Question

# For a general chemical equation A+B⇌C+D the equilibrium constant can be expressed as a ratio of...

For a general chemical equation

A+B⇌C+D

the equilibrium constant can be expressed as a ratio of the concentrations:

Kc=[C][D]/[A][B]

If this is an elementary chemical reaction, then there is a single forward rate and a single reverse rate for this reaction, which can be written as follows:

forward rate=kf[A][B]

reverse rate=kr[C][D]

where kf and kr are the forward and reverse rate constants, respectively. When equilibrium is reached, the forward and reverse rates are equal:

kf[A][B]=kr[C][D]

Thus, the rate constants are related to the equilibrium constant in the following manner:

Kc=kf/kr=[C][D]/[A][B]

1.For a certain reaction, Kc = 1.43×1010 and kf= 6.45×10−4 M−2⋅s−1 . Calculate the value of the reverse rate constant, kr, given that the reverse reaction is of the same molecularity as the forward reaction.

2.For a different reaction, Kc = 1.88×107, kf=8.92×105s−1, and kr= 4.75×10−2 s−1 . Adding a catalyst increases the forward rate constant to 1.34×107 s−1 . What is the new value of the reverse reaction constant, kr, after adding catalyst?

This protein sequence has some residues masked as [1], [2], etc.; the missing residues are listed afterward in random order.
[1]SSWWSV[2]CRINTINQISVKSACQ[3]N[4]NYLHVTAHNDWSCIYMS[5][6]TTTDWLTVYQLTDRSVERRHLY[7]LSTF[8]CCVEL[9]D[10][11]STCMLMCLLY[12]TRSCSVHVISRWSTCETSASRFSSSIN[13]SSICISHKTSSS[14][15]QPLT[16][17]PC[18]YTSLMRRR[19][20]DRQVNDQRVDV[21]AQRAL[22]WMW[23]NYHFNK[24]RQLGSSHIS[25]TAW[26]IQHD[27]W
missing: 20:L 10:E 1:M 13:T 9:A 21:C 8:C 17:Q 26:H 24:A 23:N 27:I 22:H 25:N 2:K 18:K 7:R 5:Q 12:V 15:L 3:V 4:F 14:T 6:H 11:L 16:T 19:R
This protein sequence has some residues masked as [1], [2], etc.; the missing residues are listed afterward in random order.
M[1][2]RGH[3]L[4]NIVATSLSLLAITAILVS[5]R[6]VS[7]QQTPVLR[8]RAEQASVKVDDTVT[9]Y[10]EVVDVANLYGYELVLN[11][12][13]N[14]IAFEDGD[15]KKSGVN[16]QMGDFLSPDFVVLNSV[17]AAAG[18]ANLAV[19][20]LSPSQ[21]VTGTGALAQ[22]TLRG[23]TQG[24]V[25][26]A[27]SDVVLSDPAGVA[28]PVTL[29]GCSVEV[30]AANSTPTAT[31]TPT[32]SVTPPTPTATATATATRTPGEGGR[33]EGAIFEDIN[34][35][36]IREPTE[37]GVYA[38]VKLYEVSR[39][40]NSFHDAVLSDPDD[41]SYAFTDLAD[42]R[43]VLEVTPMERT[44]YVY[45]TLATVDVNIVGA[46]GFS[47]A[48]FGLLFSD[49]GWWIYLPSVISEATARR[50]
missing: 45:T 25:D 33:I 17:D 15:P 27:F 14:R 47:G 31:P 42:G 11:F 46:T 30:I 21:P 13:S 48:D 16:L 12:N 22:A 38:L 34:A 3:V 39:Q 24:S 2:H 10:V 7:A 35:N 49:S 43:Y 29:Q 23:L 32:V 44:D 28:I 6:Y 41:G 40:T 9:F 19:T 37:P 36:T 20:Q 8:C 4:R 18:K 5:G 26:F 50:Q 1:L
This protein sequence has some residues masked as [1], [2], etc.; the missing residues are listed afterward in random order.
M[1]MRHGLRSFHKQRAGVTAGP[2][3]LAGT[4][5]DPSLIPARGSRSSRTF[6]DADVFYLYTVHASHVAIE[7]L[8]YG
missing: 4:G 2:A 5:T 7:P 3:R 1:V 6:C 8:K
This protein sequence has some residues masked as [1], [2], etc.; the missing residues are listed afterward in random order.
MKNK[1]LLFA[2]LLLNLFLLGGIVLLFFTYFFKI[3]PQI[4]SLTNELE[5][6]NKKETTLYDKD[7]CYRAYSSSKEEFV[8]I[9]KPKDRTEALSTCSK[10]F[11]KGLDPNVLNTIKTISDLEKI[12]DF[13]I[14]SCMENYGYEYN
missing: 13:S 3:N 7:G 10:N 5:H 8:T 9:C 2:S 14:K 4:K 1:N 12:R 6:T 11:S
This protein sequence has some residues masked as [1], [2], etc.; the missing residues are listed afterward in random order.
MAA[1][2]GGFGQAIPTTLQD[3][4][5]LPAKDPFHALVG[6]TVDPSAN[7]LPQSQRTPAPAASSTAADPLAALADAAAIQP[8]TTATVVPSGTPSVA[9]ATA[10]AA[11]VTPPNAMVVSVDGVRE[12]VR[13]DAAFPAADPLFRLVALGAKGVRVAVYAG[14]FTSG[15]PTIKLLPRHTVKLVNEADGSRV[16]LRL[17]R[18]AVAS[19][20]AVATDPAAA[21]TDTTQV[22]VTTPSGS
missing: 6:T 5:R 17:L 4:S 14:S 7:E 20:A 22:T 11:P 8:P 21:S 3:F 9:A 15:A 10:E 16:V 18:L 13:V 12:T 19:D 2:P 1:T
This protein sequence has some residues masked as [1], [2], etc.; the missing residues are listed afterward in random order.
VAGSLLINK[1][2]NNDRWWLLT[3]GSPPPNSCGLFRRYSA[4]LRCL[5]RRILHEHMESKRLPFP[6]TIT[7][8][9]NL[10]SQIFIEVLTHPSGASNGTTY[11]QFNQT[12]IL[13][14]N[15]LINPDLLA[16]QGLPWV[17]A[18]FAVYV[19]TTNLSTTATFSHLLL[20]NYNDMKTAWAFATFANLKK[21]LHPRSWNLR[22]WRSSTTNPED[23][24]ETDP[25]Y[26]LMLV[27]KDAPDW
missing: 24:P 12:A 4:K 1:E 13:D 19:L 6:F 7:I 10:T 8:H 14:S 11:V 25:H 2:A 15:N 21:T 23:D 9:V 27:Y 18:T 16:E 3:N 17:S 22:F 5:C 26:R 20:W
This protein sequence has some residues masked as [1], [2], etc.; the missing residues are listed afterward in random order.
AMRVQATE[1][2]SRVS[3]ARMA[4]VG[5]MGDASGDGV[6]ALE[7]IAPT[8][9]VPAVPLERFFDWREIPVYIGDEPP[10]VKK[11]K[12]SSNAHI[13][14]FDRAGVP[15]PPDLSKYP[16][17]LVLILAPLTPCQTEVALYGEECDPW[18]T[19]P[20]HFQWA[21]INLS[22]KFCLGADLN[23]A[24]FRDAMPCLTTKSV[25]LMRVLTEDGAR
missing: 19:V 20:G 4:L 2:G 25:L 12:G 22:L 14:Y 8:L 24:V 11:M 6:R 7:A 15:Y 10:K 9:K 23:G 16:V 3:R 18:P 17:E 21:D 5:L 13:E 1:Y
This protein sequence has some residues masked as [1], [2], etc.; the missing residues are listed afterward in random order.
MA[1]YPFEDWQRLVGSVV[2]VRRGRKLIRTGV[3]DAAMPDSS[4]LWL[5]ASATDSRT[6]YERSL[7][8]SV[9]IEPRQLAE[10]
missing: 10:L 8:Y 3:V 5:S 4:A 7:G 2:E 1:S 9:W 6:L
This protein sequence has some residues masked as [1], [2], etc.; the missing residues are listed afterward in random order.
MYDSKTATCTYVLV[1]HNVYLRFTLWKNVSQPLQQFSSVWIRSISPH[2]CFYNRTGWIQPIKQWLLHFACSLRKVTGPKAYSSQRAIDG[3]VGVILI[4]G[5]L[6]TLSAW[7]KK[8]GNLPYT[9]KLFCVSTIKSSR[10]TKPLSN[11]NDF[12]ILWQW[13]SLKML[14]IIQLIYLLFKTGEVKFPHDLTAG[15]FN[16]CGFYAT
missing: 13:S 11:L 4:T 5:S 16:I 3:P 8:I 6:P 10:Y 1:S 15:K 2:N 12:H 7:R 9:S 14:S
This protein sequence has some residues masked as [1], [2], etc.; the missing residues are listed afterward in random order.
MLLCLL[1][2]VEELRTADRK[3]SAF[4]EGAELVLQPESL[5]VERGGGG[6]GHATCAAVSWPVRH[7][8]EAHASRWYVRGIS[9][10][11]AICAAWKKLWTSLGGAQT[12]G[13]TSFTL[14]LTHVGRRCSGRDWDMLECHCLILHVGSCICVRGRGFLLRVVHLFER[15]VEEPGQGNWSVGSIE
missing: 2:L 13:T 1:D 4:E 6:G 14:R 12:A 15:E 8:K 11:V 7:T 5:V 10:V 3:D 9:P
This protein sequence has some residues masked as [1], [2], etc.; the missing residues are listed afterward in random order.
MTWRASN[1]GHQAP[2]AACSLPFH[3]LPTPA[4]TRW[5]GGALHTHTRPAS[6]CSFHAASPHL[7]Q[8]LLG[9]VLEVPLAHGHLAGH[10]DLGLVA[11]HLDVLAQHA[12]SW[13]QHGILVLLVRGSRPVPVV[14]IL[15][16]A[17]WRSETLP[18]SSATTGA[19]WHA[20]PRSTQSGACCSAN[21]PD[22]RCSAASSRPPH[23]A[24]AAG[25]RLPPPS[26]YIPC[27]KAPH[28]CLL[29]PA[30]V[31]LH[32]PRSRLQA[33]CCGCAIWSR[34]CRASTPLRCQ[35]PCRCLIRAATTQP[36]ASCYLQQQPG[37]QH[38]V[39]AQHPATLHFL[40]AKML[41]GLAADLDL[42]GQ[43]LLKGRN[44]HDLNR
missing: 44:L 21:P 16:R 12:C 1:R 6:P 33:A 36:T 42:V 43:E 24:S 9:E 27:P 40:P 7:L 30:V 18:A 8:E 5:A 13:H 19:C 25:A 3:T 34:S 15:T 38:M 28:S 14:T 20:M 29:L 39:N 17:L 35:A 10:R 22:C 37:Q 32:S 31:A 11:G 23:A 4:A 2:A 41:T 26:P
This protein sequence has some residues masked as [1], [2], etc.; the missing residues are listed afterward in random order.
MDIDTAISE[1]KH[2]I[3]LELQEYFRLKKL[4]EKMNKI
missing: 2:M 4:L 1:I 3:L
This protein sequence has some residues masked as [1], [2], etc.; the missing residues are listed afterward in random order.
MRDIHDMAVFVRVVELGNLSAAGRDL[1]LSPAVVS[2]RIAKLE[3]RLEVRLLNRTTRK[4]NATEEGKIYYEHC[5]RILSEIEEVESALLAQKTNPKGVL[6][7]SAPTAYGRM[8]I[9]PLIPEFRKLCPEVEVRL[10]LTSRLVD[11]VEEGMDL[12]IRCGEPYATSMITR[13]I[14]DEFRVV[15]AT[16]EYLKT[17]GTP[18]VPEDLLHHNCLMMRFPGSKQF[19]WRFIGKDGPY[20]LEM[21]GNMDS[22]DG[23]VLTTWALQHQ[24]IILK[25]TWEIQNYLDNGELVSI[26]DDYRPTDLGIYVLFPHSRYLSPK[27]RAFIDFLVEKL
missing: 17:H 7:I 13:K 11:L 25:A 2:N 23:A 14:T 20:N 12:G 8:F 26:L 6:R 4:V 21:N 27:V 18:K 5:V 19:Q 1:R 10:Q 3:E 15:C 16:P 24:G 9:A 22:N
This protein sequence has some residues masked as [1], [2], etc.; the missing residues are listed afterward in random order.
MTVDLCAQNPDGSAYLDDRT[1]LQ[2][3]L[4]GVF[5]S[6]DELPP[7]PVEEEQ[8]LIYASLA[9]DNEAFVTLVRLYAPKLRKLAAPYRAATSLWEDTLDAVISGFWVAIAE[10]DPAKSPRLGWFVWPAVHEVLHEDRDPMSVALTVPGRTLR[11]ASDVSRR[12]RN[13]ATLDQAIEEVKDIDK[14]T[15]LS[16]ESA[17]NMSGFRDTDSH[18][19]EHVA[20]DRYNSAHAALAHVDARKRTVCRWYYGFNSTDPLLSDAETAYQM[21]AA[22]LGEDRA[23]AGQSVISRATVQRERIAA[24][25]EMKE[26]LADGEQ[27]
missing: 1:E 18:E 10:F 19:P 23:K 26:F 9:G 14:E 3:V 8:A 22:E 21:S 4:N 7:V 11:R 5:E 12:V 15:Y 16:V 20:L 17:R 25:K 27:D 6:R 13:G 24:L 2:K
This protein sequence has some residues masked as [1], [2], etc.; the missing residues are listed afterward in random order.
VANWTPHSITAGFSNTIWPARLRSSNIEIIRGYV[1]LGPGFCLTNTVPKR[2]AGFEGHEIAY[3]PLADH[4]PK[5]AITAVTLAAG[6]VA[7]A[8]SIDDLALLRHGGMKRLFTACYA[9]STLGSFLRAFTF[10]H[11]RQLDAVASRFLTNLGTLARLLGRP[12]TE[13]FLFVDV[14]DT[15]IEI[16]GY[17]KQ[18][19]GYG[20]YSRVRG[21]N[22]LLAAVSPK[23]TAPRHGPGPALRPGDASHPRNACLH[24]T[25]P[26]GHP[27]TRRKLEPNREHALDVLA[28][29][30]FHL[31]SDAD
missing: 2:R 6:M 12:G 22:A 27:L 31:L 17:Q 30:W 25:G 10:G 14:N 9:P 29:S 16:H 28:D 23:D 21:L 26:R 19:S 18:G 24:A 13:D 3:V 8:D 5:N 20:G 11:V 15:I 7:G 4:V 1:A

3.Yet another reaction has an equilibrium constant Kc=4.32×105 at 25 ∘C. It is an exothermic reaction, giving off quite a bit of heat while the reaction proceeds. If the temperature is raised to200 ∘C , what will happen to the equilibrium constant? (increase/decrease/not change)

1.

Kc = 1.43 ×1010 and kf= 6.45×10−4 M−2s−1

kr = kf/Kc = (6.45 ×10−4 M−2s−1) / (1.43×1010) = 4.51 ×10−14 M−2s−1

2.

Kc = 1.88×107 and kf= 1.34×107 s−1

kr = kf/Kc = (1.34 ×107 s−1) / (1.88×107) = 7.12 ×10−1 s−1

3.  Raising the temperature to 200 C favors the reverse reaction (endothermic).

Equilibrium constant changes if we change the temperature of the system. Kc is constant at constant temperature, but they vary as the temperature changes. On increasing temperature in is an exothermic reaction, the value of Kc decreases.